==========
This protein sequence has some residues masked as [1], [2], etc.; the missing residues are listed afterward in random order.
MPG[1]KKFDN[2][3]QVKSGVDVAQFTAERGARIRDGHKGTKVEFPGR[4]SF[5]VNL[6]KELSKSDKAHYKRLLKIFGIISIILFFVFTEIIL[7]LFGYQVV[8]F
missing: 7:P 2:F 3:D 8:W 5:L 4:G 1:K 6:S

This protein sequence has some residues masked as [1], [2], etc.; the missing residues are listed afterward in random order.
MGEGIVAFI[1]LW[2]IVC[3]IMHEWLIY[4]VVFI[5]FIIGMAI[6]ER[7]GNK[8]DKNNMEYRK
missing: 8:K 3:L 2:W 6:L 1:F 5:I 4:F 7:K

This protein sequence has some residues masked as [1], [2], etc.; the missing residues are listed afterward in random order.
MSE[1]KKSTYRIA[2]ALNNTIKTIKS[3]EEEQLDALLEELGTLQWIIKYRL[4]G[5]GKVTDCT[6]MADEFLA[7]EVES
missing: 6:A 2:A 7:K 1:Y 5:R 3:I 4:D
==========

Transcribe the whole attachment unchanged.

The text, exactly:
This protein sequence has some residues masked as [1], [2], etc.; the missing residues are listed afterward in random order.
MPG[1]KKFDN[2][3]QVKSGVDVAQFTAERGARIRDGHKGTKVEFPGR[4]SF[5]VNL[6]KELSKSDKAHYKRLLKIFGIISIILFFVFTEIIL[7]LFGYQVV[8]F
missing: 7:P 2:F 3:D 8:W 5:L 4:G 1:K 6:S

This protein sequence has some residues masked as [1], [2], etc.; the missing residues are listed afterward in random order.
MGEGIVAFI[1]LW[2]IVC[3]IMHEWLIY[4]VVFI[5]FIIGMAI[6]ER[7]GNK[8]DKNNMEYRK
missing: 8:K 3:L 2:W 6:L 1:F 5:I 4:F 7:K

This protein sequence has some residues masked as [1], [2], etc.; the missing residues are listed afterward in random order.
MSE[1]KKSTYRIA[2]ALNNTIKTIKS[3]EEEQLDALLEELGTLQWIIKYRL[4]G[5]GKVTDCT[6]MADEFLA[7]EVES
missing: 6:A 2:A 7:K 1:Y 5:R 3:I 4:D